Other Areas

Other Areas – Travelling North

From Gairloch:

A small village hugging the shore of Loch Ewe and the River Ewe. Poolewe expanded in the nineteenth and twentieth centuries from a cluster of houses to the village you see now. Its main point of interest is Inverewe Garden, world famous for the variety of tender plants that are able to survive in such a northerly climate.

Overlooking Loch Ewe and Isle of Ewe, Aultbea is a former crofting community and site of a NATO refuelling station, the quay for refuelling vessels being visible from the viewpoint on the approach to Aultbea from Poolewe.

Laide Chapel
Now just a ruin, but set on a graveyard overlooking the sea at Laide.

Mellon Udrigle Beach
The subject of many a postcard this stunning white sand beach offers views to the far north and the Outer Isles. It can be reached from Laide and is well worth the detour.

Gruinard Bay
As you reach the top of the hill from Laide you can look down on the wide sweep of Gruinard Bay. Ample parking opposite the beach means that you can take time to enjoy a walk across this beach and into the various small bays that are accessible at low tide.

As you reach the viewpoint above Badcaul the small community of Scoraig can be seen on the opposite shore of Little Loch Broom. This is a settlement that is only reachable by sea or on foot and supports a thriving community of resourceful individuals that pursue a wide variety of careers. An infrequent ferry can be summoned to take you across and once there you will, perhaps, appreciate why its inhabitants have chosen to relinquish most of the modern conveniences to spend their days in such an idyllic place.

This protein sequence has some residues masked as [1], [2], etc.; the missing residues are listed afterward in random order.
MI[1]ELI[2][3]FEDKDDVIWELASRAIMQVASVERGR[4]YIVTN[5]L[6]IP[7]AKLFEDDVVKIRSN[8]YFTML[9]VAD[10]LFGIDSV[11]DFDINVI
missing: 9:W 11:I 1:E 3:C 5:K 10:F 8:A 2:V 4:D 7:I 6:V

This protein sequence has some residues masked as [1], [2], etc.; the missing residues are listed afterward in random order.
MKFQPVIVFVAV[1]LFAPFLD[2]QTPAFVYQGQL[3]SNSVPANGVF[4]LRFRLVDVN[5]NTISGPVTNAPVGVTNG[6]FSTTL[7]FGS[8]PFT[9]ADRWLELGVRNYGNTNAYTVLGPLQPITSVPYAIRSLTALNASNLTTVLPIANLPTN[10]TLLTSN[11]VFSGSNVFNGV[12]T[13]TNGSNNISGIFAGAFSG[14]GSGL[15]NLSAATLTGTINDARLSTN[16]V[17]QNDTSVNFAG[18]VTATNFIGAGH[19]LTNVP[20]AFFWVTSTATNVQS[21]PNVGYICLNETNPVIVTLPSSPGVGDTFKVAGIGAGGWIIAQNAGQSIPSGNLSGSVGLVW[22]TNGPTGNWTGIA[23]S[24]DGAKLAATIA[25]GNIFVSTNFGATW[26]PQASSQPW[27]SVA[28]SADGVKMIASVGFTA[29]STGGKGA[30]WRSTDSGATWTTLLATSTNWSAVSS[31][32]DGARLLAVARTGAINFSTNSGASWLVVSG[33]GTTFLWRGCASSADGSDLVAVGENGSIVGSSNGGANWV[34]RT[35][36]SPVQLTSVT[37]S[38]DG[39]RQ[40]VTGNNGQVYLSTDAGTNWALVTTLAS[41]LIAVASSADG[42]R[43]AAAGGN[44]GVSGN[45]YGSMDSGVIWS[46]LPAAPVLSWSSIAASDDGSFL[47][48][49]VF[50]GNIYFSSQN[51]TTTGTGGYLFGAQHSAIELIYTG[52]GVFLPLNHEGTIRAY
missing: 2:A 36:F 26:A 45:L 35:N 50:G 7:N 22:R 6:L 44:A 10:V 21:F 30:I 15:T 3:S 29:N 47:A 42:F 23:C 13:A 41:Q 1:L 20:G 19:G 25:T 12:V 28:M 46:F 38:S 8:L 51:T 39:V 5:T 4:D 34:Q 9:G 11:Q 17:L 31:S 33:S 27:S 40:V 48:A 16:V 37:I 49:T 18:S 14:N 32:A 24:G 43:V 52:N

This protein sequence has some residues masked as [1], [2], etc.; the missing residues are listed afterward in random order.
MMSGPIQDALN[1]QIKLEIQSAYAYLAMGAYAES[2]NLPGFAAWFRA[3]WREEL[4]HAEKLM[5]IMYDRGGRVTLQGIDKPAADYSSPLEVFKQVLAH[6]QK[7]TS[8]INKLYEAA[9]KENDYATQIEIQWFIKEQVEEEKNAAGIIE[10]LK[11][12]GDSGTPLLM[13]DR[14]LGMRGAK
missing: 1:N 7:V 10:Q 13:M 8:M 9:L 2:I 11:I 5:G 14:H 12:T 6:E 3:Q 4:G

Ardessie Falls
Alongside Little Loch Broom, Ardessie Falls plunge through a canyon on the right hand side of the road. There is a parking place from which you can walk to view the falls, seen at their best in late Spring when the winter melt water has added to the deluge.

Home of the Dundonnell Mountain Rescue team who have been called out many times to rescue walkers and climbers from the challenging peaks which are the backdrop to Dundonnell. From here you can look back along Little Loch Broom to the Summer Isles beyond.

Correishalloch Gorge
This is a spectacular gorge spanned by a metal bridge. In 2005 this was closed to visitors because of safety concerns but there are hopes that it will be reopened some time in 2006 once remedial works have been carried out.

At Braemore junction there are two possible routes. Turn right and the road takes you back to Inverness, go left and the road takes you on to Ullapool and the far north.

Continuing north from Gairloch Ullapool lies 55 miles away, overlooking Loch Broom with views out to the Summer Isles.

Ullapool was originally established in 1788 by the British Fisheries Society to service the thriving herring industry and to provide work for families moved from farmland during the Highland Clearances. The town is laid out on a grid system and it is the stepping off point for the Western Isles with daily ferries to Lewis.

Ullapool has a small museum focussing on local history, and in particular on the fishing industry.

Several walks begin in Ullapool and all are well signposted.

There are a variety of shops and services in Ullapool as well as a thriving High School as well as a very active music scene, with live music on offer most nights of the week in several locations.

Ardmair Beach
Just north of Ullapool is Ardmair Beach. The beach boasts a strange collection of beautifully rounded stones, some of them semi-precious.

Taking a detour via Achiltibuie you can see bananas growing in the Hydrponicum and get, arguably, the best views of all of the Summer Isles. A small community, spread out along the shoreline, it is well worth a visit.

A vast area of wilderness that includes one of the most climbed mountains in the area, Stac Pollaidh. This area is a haven for wildlife including wildcat, golden eagle and pine marten.

Knockan Crag
The recently established Knockan Crag nature reserve has interpretive information and some challenging walks.

Situated at the mouth of the River Inver and with a backdrop of Suilven the setting of Lochinver is truly dramatic.